This useful technique has been fully described in connection with ficus and reference is also made to it in the description of codiaeum cultivation, so there is no need to repeat the details here. It is another quiver in the bow of the greenhouse propagator which should be made good use of when opportunities arise.


A variation on ordinary layering is propagation from runners which some ornamental plants like Saxifraga sarmentosa (Mother of Thousands) form in the same way as strawberries. The plantlets which form on the runners are pegged down singly in 3-in. pots of loam, peat and sand, or John Innes No. 1 Potting Compost, and severed from the parent plant when they have rooted. Scales. A method of propagation used in connection with lilies is increase from scales, which are removed from the bulbs. This is done in early autumn. They are inserted upright in a seed box filled with a mixture of peat and sand and covered to a depth of 1/2 in. with a similar mixture. They are then moved to a cold frame and by the following autumn bulblets will have formed at the base of the scales. These are removed and potted up or planted out in a nursery bed.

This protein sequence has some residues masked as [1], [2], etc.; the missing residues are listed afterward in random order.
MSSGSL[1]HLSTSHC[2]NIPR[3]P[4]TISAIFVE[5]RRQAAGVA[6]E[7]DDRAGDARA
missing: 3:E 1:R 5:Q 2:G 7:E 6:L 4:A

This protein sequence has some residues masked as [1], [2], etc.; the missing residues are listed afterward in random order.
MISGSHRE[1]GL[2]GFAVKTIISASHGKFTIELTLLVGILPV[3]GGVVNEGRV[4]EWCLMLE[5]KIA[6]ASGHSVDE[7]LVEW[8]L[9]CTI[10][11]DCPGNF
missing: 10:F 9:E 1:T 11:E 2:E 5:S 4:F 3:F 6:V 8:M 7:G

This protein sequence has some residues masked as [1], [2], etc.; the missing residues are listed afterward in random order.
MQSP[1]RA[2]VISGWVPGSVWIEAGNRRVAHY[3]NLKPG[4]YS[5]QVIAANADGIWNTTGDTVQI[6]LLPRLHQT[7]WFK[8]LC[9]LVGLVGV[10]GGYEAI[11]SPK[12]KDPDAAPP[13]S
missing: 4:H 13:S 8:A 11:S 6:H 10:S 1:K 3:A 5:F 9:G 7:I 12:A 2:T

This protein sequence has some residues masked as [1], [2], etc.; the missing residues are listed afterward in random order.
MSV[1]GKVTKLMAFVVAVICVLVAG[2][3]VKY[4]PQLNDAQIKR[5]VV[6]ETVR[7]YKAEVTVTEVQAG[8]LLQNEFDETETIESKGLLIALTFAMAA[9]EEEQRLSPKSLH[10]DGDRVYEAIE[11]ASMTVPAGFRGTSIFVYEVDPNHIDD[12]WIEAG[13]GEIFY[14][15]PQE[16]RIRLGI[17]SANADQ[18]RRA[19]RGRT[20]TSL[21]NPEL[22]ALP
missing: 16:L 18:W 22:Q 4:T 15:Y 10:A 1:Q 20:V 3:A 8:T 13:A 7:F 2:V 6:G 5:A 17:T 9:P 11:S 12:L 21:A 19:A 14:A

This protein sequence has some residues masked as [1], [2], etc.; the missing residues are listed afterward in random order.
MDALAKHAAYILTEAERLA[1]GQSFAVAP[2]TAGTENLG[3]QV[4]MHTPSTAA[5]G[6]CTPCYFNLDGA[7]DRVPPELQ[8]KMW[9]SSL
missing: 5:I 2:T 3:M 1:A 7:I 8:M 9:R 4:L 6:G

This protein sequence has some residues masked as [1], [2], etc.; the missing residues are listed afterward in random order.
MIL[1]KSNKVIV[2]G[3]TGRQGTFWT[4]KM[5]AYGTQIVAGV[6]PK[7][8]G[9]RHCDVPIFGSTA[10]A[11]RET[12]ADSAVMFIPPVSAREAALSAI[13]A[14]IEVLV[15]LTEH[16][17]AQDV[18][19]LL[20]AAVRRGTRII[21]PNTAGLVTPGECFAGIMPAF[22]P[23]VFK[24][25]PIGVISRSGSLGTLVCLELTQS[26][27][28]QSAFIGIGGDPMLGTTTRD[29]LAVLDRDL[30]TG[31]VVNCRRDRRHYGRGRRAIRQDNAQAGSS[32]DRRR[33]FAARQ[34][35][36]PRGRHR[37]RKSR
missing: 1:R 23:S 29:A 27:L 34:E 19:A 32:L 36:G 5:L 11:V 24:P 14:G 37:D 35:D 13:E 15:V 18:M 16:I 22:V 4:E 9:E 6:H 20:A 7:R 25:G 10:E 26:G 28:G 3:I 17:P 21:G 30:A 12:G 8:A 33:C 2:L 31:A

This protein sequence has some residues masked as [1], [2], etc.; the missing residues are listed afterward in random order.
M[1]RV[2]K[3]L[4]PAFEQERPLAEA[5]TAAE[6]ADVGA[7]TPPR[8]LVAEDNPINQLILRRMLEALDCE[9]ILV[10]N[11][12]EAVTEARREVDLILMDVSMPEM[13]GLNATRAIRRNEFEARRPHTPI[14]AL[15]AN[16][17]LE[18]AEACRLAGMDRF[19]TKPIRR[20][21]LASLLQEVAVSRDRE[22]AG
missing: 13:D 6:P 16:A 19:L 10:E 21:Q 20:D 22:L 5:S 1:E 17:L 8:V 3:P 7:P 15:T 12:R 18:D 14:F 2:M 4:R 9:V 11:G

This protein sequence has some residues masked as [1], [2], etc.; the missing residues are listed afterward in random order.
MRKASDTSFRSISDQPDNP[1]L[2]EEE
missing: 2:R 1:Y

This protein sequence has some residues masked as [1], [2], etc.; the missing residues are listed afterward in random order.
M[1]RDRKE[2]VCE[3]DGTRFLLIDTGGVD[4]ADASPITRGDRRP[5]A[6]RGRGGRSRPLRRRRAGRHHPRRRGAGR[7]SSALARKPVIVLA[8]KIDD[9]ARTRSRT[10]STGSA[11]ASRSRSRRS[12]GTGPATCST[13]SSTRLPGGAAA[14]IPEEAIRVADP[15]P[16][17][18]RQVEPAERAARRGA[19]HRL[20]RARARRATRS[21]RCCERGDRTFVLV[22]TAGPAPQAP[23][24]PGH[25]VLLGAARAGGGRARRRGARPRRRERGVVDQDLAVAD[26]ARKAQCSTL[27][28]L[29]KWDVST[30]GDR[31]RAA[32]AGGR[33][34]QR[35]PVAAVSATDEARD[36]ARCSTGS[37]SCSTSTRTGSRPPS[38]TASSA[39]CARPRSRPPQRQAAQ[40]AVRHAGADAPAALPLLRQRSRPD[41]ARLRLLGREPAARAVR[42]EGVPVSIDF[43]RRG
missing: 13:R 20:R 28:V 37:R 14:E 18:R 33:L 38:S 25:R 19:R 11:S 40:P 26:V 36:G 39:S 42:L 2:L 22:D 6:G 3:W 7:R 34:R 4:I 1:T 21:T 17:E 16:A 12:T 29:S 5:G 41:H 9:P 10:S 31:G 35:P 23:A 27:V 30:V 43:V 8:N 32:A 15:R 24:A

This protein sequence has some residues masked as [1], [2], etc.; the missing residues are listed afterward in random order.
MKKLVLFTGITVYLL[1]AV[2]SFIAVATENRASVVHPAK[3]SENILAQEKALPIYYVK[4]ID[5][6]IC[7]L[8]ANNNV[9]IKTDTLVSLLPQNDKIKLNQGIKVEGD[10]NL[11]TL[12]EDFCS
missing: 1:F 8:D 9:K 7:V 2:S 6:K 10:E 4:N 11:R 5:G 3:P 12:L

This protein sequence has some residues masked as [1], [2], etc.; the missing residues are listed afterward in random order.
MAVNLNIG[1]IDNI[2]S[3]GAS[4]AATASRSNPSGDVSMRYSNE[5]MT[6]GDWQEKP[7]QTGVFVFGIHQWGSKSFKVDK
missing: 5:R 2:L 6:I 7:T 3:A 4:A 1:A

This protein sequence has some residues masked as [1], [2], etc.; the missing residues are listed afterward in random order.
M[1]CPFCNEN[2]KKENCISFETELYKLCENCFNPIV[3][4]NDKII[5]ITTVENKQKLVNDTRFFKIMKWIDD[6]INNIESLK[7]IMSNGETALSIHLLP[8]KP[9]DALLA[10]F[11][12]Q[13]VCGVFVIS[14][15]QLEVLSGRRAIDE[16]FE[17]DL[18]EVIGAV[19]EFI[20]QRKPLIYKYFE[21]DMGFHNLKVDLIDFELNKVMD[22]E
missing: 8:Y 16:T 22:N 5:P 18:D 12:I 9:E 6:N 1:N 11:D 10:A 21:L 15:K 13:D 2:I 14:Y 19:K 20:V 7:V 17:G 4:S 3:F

Simple division of mature plants which have become too large or are losing vitality is a form of increase adopted with numerous greenhouse plants including arums, ferns, marantas and orchids. The plants are taken from their pots and the old compost removed before dividing each one with a sharp knife or separating it carefully with the fingers. The separate pieces are then repotted in good compost and grown on as usual. This is a job best done in spring when growth is getting under way. Re-establishment is quickest at this time and the plants have everything in their favour.